In Business News this week: Czech National Bank makes second highest monthly forex intervention in August; Two ČEZ managers accused of licensing fraud; Grandi Stazioni loses lease of Main Railway Station in Prague; Transport of crude oil reserves from Germany may be at risk; Škoda Auto to extend working week in Kvasiny:
Czech National Bank makes second highest monthly forex intervention in August
Czech trade rebounds in August to 13.8 billion crown surplus
The Czech trade balance in August recorded a surplus of 13.8 billion crowns (around 511 million euros). That compares with a deficit of 1.7 billion in the same month a year earlier. The biggest factors in the turnaround were higher exports of machinery and cars and lower spending on imported oil and other fuels. The trade surplus with other EU countries reached 47.9 billion crowns. The surplus so far this year runs to 146.6 billion crowns, a 55 billion crown advance on the first eight months of 2015.
Two ČEZ managers accused of licensing fraud
Grandi Stazioni loses lease of Main Railway Station in Prague
Grandi Stazioni has lost its 30-year lease of the Main Railway Station in Prague, where it was supposed to complete a general reconstruction by October 2016. The original deadline, in 2013, was repeatedly extended and Czech Railway Infrastructure Administration has rejected a request for another two-year extension. It has officially requested that Grandi Stazioni vacate the premises.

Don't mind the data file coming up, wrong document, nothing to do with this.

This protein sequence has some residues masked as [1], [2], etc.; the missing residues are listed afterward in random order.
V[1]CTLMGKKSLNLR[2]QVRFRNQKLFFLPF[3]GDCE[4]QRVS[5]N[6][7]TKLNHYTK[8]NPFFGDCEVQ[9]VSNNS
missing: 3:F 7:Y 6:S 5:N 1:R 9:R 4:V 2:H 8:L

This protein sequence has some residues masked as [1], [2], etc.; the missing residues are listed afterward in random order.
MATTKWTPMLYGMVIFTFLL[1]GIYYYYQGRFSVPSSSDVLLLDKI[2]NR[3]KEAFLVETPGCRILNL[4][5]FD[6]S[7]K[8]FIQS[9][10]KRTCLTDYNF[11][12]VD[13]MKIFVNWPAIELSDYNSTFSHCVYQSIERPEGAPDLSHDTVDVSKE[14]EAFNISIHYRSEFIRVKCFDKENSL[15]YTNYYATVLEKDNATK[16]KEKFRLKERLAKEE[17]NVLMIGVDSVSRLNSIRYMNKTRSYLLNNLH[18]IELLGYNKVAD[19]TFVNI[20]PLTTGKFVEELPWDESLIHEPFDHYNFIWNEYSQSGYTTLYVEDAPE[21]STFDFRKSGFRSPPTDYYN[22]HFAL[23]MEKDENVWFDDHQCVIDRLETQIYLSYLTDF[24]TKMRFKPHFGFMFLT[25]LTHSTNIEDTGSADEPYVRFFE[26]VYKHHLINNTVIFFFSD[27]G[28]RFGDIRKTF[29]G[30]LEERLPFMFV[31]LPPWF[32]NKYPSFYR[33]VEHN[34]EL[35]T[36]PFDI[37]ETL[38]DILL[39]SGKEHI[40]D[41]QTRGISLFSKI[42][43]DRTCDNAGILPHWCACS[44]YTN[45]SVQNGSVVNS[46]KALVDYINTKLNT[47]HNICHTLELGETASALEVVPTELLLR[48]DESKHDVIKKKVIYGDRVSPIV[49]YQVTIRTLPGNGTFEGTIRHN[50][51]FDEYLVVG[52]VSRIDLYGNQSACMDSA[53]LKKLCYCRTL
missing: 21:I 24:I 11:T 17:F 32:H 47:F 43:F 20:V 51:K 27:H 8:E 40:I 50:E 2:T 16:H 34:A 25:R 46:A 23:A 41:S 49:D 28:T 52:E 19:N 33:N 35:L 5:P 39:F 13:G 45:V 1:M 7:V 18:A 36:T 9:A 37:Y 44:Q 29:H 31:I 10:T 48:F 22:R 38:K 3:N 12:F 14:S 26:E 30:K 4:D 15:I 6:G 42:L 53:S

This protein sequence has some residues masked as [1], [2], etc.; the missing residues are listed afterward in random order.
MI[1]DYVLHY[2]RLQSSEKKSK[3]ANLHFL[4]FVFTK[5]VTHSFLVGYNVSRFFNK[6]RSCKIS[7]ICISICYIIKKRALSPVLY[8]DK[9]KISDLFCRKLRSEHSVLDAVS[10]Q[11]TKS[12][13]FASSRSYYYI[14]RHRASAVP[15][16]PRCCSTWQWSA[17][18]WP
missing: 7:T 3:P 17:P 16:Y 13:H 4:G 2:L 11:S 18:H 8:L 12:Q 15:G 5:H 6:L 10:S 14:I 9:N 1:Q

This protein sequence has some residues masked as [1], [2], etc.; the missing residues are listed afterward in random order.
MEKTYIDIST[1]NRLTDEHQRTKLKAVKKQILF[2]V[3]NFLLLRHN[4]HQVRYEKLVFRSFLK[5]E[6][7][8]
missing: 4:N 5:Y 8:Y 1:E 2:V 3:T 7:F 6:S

Transport of crude oil reserves from Germany may be at risk
The Czech company FAU which was to guarantee the transport of Czech oil reserves from Germany is deep in debt and may face insolvency proceedings, Czech Radio reported on Thursday. According to the company’s lawyer, Alfred Šrámek, the start of bankruptcy proceedings would put the operation at risk. FAU was to transport over 80 million liters of crude oil from the storage facility of the bankrupt Viktoriagruppe company in Germany’s Krailling, a process expected to take between six and eight months. The transfer was delayed by a drawn out dispute between the Czech State Material Reserves Administration and Viktoriagruppe's insolvency administrator Mirko Mollen over the ownership of the crude oil. The Czech Republic was later given the go ahead to proceed with the transport.